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PHP JavaScript jQuery CookiesAfter examining and testing more lines of PHP, JavaScript, and jQuery code than I care to admit I will be sharing with you how to check if a cookie exists with each, and if it doesn’t create one that expires in 30 days.

There are tons of examples out there for each. Some are explained better than others, and some vary slightly. The ones that I will be sharing are tested and working.

There are definitely plenty of others out there though if you do some searching. Most are basically the same concept just variations.

In each example I will be using the following:
Cookie name: test_cookie
The value will be set to: 1
Each will be set for: 30 days
Path: /
The domain name will be: testdomain.com

I’ll start with the easiest first. Well, at least I think it’s the easiest. It certainly is the shortest, which is why I also prefer setting and checking cookies with this one.

Check to see if a cookie exists with PHP, if not set it for 30 days:

PHP Cookies

This says if the cookie named test_cookie does not exist, then set one:
named: test_cookie
value: 1
time: 30 days (the time() +2592000 part above)
path: /
domain: testdomain.com

Now that is short and simple, which is why I like PHP.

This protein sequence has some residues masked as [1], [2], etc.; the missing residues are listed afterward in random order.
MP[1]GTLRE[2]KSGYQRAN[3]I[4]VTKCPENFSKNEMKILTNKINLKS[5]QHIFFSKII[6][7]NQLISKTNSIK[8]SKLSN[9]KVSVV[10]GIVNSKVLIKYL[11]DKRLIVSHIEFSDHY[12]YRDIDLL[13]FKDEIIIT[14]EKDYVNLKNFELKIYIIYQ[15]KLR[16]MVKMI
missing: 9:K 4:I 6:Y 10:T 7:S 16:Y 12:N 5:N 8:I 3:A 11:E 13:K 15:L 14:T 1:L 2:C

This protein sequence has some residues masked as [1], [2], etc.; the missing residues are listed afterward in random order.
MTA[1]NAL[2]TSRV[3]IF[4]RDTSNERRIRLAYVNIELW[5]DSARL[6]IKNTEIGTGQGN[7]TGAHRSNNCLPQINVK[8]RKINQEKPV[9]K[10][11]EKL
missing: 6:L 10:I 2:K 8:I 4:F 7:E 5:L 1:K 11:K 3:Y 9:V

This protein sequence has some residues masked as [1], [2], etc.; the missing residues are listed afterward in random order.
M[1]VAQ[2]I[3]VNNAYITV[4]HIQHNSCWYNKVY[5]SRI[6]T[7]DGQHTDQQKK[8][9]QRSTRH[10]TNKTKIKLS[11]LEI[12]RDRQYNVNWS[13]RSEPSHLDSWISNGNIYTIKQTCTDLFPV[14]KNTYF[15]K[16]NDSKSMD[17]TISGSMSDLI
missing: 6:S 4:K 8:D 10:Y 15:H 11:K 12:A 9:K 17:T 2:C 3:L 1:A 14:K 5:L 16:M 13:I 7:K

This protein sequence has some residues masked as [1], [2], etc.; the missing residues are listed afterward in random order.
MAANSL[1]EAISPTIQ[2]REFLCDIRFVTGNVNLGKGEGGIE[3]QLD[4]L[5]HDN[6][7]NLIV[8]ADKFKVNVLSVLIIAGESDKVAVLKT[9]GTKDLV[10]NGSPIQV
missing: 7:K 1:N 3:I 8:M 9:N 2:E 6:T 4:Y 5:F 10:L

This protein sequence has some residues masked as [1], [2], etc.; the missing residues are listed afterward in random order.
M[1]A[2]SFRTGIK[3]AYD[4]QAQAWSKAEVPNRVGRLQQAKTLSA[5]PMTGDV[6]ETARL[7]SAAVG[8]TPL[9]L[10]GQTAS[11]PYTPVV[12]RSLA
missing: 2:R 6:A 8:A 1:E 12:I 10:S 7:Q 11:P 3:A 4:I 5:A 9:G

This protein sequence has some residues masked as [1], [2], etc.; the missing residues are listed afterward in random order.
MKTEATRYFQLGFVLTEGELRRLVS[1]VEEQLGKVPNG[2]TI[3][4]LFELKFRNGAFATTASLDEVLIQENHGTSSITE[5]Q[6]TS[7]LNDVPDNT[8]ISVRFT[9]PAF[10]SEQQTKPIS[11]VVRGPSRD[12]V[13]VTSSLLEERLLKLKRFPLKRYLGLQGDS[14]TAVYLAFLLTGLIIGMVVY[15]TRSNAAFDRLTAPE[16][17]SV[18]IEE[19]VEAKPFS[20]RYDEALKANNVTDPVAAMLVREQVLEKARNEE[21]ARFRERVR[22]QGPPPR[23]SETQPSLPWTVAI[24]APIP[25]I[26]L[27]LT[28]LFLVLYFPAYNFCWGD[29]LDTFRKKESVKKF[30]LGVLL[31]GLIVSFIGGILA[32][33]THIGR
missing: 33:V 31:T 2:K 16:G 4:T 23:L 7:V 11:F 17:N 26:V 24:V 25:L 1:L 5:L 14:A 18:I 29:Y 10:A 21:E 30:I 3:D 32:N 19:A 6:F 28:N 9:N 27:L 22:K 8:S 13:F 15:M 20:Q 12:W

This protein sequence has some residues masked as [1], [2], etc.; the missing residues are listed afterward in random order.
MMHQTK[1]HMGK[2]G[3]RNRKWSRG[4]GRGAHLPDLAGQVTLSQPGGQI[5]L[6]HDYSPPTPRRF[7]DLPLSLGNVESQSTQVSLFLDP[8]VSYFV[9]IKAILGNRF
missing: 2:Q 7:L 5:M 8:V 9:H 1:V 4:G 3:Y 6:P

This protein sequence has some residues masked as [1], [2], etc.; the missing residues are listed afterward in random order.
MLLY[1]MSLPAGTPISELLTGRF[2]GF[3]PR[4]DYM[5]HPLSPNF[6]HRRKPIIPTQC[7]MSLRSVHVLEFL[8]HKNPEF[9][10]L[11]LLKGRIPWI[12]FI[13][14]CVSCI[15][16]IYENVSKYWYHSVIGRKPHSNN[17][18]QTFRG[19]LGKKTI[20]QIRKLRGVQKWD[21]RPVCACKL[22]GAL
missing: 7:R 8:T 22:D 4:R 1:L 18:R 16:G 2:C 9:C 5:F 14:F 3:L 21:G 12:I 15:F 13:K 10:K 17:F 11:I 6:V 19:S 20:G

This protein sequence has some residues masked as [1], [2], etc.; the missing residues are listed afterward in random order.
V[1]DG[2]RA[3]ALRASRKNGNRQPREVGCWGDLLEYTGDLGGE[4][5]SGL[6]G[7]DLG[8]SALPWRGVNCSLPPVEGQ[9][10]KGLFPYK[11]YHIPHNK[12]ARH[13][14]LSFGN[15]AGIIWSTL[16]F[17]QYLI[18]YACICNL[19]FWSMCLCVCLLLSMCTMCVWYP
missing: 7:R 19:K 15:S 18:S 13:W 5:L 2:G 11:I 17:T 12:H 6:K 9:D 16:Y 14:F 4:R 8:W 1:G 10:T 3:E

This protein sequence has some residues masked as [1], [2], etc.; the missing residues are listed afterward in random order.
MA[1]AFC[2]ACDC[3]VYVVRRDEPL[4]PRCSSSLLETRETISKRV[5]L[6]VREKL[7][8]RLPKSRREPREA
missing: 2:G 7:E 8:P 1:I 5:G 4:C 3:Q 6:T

Check to see if a cookie exists with JavaScript, if not set it for 30 days:

JavaScript Cookies

This one is a bit longer, but fairly simple.

First we are going to create a .js file with a function.

We will call it: cookie.js to keep it simple.

We will also be creating a folder/directory called: js (if you don’t have one. It can be located anywhere.)

So, create the js folder: testdomain.com/js

Inside the js folder make a file called: cookie.js

So, you have testdomain.com/js/cookie.js

Open and edit the blank/empty file: cookie.js

And, paste this into it:

Be sure to save cookie.js after pasting this into it.

In the head section of your html code add:

The whole thing may look something like this:

Note:
You will obviously have other lines of code in the head section. If you are using a PHP CMS you might add it to your header PHP file.

Now, you need to call the function in your html document/file.

Add, this to the html where you want to check and set the cookie:

Once you are content that it’s working you can remove the two alert lines. They are just for visual testing.

You could also shorten it up with the following instead:

Or:

Do not edit or change the cookie.js file code. That one must remain intact for this to work. However, you can edit the code that you add to your html document/file if need be.

This one checks to see if test_cookie exists if so a prompt will say Welcome Back. If test_cookie does not exist it sets test_cookie, with a value of 1 that expires in 30 days, with the path of /, for the domain testdomain.com. A prompt will also say: “This is your first visit”.

Not too difficult, but obviously more work than with PHP.

 
Check to see if a cookie exists with jQuery, if not set it for 30 days: